“This is the longest I’ve ever stayed home!” my daughter crowed triumphantly. “Forty-five days!”
I didn’t have the heart to point out her error.
Six years ago, when my daughter was first diagnosed with the genetic disease cystic fibrosis, she stayed home for six months straight. The following cold and flu season, she did it again. She only left the house for doctor’s appointments, RSV shots, and a Christmas Eve celebration with her grandparents.
When our daughter turned two, her pulmonologist announced that her lungs were healthy enough to brave the winter months. Seasonal isolation now posed a social risk. She needed to be around other people. See new places. Experience new things.
Slowly but surely, our family ventured out of its protective shell. We learned to practice strategic avoidance. Every birthday party or holiday gathering began with a quick text to make sure none of the revelers were sick. If they were, we stayed home.
We backed out of Thanksgiving one year. We left a vacation with extended family days early. Our ears evolved to hear a cough from miles away.
We kept Lysol wipes and hand sanitizer within snatching distance at all times. Like angels, these creature comforts swooped in and provided a sense of control amidst the great unknown.
As the years passed and our daughter grew, we slowly began to realize that we could not define her solely by her health. We wanted to do everything we could to help her lead a long and full life. We also wanted her to experience all the vibrancy and messiness that childhood has to offer.
We sent our daughter to public school. We signed her up for soccer and basketball. We encouraged her to join the Daisy scouts and smiled as she ran around the neighborhood with her brother and her best friend.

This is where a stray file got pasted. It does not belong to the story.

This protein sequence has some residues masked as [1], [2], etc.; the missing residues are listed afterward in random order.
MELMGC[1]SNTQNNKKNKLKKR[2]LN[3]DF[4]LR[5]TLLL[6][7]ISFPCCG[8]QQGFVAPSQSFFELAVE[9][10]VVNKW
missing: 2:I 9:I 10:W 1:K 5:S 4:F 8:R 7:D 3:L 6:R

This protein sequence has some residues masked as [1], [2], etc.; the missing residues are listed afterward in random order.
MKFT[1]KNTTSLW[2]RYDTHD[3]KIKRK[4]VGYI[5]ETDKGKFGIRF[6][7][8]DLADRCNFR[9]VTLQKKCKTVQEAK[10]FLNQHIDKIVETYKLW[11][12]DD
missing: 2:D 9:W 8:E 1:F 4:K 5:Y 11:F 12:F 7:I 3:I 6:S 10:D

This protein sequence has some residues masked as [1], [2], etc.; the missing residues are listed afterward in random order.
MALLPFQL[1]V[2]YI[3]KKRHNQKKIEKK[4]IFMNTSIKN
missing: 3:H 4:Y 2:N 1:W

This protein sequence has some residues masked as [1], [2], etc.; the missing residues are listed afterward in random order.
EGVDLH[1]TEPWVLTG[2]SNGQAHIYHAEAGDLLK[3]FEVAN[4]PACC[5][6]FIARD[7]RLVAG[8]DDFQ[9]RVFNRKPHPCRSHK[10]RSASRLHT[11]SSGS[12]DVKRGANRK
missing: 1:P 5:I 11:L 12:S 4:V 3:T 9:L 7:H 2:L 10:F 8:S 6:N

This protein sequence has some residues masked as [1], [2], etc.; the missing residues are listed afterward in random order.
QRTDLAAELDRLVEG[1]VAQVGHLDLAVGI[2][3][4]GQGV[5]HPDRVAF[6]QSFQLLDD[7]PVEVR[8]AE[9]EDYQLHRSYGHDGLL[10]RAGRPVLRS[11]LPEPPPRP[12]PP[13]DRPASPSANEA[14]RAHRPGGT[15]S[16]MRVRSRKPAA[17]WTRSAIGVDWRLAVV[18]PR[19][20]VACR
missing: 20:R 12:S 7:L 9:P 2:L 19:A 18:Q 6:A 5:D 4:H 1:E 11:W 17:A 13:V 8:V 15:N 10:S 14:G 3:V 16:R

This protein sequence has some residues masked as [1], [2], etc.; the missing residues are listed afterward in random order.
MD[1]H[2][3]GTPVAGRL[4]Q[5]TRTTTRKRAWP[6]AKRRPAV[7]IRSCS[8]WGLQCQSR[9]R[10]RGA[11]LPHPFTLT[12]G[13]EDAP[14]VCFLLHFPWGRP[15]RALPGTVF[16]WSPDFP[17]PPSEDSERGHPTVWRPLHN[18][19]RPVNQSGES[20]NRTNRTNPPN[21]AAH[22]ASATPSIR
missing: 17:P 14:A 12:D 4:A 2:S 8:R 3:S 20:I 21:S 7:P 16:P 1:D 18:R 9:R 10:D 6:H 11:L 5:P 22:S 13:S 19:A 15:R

It wasn’t easy letting go, but we did it. Each time we felt tempted to put our daughter back inside her cocoon, the pulmonologist would gently pull us back. With patience and planning, our daughter could live both a safe life and a full life. Aside from hot tubs and ponds (two of the stealthiest breeders of bacteria around), very little was off limits.
We began to breathe more easily and laugh more freely. Our daughter had burst into the outside world with all the vibrancy of a butterfly. We had finally found our balance.
Then COVID-19 entered the scene, and overnight, we were catapulted back to square one. Inside the house. Warily eyeing any neighbor who ventured too close. Patting the bottle of Purell just to know that it’s there.
I looked up the definition of “déjà vu” the other day and smiled when I saw it. “Tedious familiarity.”
Nearly seven years after we cocooned our infant daughter, we stuffed our butterfly back inside. And while I think “tedious” is the perfect word to describe our days, she seems to think differently.
Our daughter completed a time capsule for her first-grade class last week. When asked to describe how she was feeling, she wrote “happy.”
She can be found most days reading, writing, and making art around — you guessed it — butterflies.